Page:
Setting Appropriate Surnames for In World Environments
If you desire NPC characters to blend in more fully with the backgrounds you are portraying, it helps to give them full names, and maybe a reason for those names being how they are. After playing one solo cRPG recently - Talesworth Arena - in which the main character you meet is the uninspiring 'Lar', it seemed worthwhile to dig into surnames and how they work.
When it comes to names, they are typically divided into two types. Given names or casual use names, and surnames or titles. There can be any number of casual use names, and any number of titles. It all really depends on the type of culture you are presenting, but even the most lowly individual should at least have a clan name, along with their own. (In the above example, Lar was the head of the guard, and a very important individual).
Surnames are typically divided into four types:
An Occupational name fits the type of work that individual does, or herhaps their family does, or has done in the recent past. Our world examples are Smith, Cooper, Wright, Thatcher, and a multitude of others. In a more exotic world, there would be more exotic jobs, and these can be converted into the pool of surnames. For example: Dragonwatcher, Egggarder, Tunneler. These actual jobs, produce titles, and over the years a given clan becomes associated with those jobs, until members drift away, seek other professions, yet still have that clan name over them.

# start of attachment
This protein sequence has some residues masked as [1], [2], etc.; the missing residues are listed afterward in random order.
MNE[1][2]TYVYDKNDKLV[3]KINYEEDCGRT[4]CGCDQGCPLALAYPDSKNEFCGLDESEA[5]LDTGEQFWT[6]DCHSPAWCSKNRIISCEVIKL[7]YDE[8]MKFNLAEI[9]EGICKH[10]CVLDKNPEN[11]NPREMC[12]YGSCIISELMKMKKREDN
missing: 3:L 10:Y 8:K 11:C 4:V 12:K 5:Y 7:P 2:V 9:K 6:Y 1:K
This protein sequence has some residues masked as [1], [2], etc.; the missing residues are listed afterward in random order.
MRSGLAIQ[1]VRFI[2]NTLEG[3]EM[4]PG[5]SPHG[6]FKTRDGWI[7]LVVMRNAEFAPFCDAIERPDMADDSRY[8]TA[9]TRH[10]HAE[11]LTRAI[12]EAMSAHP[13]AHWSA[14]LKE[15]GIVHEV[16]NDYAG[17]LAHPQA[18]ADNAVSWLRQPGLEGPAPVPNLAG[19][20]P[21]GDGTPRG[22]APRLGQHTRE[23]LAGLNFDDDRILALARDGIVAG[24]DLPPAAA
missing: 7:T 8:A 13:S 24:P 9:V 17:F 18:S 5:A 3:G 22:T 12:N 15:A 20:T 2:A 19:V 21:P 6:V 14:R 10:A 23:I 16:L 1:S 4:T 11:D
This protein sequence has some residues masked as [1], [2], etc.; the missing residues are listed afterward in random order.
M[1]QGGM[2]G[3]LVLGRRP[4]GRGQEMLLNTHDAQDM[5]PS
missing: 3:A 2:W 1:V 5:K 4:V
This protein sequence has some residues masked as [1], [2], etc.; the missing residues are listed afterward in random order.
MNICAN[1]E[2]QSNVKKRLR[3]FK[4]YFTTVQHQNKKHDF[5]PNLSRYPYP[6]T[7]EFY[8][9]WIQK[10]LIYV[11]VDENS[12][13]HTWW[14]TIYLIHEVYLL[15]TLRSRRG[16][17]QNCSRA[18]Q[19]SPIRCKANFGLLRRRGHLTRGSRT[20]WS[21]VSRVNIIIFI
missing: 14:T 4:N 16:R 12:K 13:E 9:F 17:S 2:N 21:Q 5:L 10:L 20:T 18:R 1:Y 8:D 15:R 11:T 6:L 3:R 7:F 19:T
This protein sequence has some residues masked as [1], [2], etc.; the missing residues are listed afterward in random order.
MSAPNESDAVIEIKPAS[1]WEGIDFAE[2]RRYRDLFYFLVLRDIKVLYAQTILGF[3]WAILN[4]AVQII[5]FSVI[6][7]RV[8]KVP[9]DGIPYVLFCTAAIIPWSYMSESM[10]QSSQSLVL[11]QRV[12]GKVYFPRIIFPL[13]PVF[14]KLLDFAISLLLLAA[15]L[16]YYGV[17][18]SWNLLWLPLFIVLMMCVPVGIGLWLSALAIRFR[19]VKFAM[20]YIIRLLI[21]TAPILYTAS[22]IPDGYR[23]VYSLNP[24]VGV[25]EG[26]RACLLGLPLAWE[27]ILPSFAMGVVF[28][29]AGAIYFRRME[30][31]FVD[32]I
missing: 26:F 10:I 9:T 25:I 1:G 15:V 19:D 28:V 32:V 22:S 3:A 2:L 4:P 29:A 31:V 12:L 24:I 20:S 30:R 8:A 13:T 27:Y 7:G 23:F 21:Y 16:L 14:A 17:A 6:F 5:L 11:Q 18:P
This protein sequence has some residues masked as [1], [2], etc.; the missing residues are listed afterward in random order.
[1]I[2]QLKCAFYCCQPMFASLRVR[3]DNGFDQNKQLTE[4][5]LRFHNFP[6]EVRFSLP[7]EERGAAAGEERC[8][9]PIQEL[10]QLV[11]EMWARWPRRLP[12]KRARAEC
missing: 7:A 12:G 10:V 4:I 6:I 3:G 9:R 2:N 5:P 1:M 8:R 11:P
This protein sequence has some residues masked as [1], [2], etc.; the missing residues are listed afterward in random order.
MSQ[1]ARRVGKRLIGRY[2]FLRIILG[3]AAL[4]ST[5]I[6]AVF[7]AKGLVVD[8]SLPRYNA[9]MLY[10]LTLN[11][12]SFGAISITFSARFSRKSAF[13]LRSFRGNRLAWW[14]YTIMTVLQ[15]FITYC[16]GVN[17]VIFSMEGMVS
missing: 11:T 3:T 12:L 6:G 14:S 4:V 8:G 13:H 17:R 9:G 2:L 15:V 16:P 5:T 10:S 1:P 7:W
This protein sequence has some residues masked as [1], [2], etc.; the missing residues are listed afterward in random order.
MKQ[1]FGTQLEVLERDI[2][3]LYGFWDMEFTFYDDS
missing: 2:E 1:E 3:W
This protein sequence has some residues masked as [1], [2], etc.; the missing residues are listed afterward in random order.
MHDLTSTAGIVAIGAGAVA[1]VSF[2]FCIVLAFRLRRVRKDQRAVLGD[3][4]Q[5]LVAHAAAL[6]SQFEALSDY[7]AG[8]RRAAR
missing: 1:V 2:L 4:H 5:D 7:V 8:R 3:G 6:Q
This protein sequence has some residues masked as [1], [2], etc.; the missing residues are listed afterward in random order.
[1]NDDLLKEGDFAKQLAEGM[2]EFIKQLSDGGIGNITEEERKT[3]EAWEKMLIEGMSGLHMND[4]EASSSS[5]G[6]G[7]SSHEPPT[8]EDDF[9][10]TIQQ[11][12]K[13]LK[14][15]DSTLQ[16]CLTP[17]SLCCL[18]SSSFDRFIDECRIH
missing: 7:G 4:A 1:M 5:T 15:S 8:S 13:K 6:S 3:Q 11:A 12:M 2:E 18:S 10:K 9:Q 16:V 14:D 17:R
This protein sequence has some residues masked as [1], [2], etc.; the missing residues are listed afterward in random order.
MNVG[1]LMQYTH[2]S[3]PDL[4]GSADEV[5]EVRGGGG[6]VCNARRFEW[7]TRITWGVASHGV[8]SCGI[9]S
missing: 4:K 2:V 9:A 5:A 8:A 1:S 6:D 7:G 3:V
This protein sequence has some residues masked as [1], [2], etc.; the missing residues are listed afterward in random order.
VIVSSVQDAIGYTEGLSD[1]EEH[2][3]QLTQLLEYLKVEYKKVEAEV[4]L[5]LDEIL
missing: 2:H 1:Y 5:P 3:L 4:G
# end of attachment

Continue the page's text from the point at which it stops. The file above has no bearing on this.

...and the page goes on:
Son of (daughter of)
Donaldson, Markson, Friarson, all are examples of 'son of' names, where a given person is the child of another, and so has their father's common name appended after their own, with the definition for son. Or perhaps Donalddaughter, Markdaughter, Friardaughter would be surnames in a matriachy dominated society? Other examples include Fitz'Patric, the Norman surname, where Fitz is used in place of ''on of'' Likewise, the Scottish use Mac and Irish use O'. You could use any style you desired, to represent son or daughter of, but keep it consistent within a given culture.
Surnames like Hill, London, York etc, in our world, are taken from the place a person comes from. It may be that they travelled the country, or many countries, and eventually settled down, perhaps having a clan name that did not fit the type of work they now did. Over time people would call them by a nickname, perhaps the place they came from. In time, this would stick as there were no other members of the clan present to decry it. So, you might have a long-extinct village half a continent away, whose name still lives on as the surname of some of its scattered descendants.
Sticking with the nicknames becoming surnames angle, travellers who settle down might have distinguishing features that set them apart forom the locals, which would be commented on, and be added to their titles. Examples of this are Brander, Brown, Young, etc. You might decide one particular family's colonial ancestor was a bit of a rogue, hence the family name of Fertile, for example. Best used only with displaced populations who settle in new areas, then over time, integrated.